• IMF has also reformed its facilities and increased their variety
  • IMF “not in the business of providing long term financing for development” – rapid response to fill liquidity gaps.
  • with the amount of resources available, replacing concessional loans with grants would cut by 75% the amount of lending the IMF could do.

Dr Samura Kamara – Minister of Finance, Sierra Leone

  • Personal view – not the position of the Sierra Leonean government
  • SL is a post-conflict country, with a strong potential in resources, but one of the poorest countries in the world – both in terms of human development & capacity to grow
  • SL did not suffer first round effects of the financial crises – no bank closures etc but the food, fuel and financial crises hit  and experienced a ‘double whammy’ – not able to achieve high levels of growth (still hovering around 6-8% per year) + sharp drop in exports, remittances (affected domestic banking system) – had to revise growth rates to 4-4.5%
  • During the post-crisis, benefited from new IMF instruments that came up, and increased flexibility and speed.  Greater fiscal space was allowed. But still had to cope with the structural problems – developed agenda for change, the second PRSP, based on high sustainable growth rates and human development.
  • At 4th review of PRGF SL fiscal space was low – unable to borrow from domestic banking system. Important to maintain macroeconomic stability. 
  • Had to turn to donors, much of these resources came late. Had to fill in the gap with borrowing from private sector and central bank monetary support – this was bad for macro-stability, increased inflation.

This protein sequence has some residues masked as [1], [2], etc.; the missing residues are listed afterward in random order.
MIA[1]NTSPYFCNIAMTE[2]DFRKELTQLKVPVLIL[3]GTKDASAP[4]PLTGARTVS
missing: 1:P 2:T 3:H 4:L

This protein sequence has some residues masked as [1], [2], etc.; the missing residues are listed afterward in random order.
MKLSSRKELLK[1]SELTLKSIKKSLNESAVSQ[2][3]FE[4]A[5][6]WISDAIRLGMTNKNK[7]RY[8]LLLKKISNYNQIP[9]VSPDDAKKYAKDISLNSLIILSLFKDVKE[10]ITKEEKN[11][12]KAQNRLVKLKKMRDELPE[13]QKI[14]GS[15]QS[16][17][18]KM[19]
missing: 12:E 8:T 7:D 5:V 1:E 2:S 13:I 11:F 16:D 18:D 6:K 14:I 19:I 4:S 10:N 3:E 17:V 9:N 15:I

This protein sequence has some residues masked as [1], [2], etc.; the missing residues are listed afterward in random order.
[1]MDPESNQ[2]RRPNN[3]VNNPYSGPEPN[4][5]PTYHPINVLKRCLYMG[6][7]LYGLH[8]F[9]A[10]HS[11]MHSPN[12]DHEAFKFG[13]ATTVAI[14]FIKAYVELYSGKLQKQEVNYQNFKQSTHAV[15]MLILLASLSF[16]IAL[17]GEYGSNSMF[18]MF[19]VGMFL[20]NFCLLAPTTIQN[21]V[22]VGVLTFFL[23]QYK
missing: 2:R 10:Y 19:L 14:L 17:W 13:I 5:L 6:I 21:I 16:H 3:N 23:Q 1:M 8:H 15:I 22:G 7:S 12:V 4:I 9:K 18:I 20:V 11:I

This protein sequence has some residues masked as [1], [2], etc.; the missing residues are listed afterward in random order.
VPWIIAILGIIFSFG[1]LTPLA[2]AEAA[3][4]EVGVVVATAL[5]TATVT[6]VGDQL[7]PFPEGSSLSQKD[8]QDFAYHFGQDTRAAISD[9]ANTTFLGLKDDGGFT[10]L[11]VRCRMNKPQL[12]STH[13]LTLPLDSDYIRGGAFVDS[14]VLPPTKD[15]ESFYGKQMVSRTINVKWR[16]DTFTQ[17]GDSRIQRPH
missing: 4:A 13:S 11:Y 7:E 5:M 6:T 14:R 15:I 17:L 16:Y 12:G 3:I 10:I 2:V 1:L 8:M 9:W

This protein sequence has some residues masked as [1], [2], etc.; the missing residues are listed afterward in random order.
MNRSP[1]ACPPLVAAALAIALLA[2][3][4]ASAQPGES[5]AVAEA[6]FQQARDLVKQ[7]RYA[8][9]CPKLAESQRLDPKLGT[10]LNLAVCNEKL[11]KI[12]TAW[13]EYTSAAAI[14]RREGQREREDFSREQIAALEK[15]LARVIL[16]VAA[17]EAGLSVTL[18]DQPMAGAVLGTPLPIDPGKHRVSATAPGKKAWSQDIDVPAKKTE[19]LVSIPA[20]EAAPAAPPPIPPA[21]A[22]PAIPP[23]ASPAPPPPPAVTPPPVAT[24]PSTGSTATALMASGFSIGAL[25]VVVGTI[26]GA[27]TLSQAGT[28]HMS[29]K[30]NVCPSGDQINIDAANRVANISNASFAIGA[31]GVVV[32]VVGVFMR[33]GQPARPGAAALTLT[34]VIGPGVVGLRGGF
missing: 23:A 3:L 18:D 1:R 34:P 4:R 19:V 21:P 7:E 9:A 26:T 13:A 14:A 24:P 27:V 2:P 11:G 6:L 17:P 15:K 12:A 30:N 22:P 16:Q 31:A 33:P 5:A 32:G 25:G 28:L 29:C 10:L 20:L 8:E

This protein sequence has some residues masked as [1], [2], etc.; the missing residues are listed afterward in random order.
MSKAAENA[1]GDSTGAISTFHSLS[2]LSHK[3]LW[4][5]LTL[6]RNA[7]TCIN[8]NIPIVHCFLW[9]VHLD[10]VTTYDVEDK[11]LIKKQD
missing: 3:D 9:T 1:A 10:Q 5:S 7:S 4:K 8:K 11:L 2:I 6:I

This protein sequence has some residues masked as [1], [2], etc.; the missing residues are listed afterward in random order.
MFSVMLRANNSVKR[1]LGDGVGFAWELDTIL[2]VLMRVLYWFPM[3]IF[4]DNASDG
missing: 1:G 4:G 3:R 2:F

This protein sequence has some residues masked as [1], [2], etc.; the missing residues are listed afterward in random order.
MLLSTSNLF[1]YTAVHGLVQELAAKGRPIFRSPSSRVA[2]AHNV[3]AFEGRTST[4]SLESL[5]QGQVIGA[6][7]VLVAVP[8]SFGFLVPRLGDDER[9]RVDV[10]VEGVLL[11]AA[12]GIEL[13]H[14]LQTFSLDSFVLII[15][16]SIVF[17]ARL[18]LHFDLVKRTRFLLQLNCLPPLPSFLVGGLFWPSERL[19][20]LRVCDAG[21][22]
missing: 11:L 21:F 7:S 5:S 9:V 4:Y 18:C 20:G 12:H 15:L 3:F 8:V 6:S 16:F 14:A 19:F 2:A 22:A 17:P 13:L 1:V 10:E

• Question is what kind of relationship so we need with IMF – don’t want high volumes of development resources, this is not the mandate of the IMF.
  • Fundamental reform of IMF needed – must be strong and flexible in policy advice with listening capacity.
  • For example cannot really increase taxes – puts pressure on the few people who can pay tax.
  • What kind of fiscal incentives are needed to incentivise investment? Balance good responsible private sector plus effective government.
  • Participated in consultation organised by UK as chair of the G20 in 2009.
  • IMF needs to emphasise the human development aspect in addition to macroeconomic stability.
  • Problem of IMF is not about resources – their income model has improved significantly (!) – point is to make the resources more adaptable to support the requirements of LICs. Need to meet not only the usual Balance of Payment problems, but broader issues.
  • Counter-cyclicality is the key word – this is exactly what developing countries need, the question is at what level.
  • Private-Public-Partnership important, but easy for differences in power to subvert – private partner can dominate.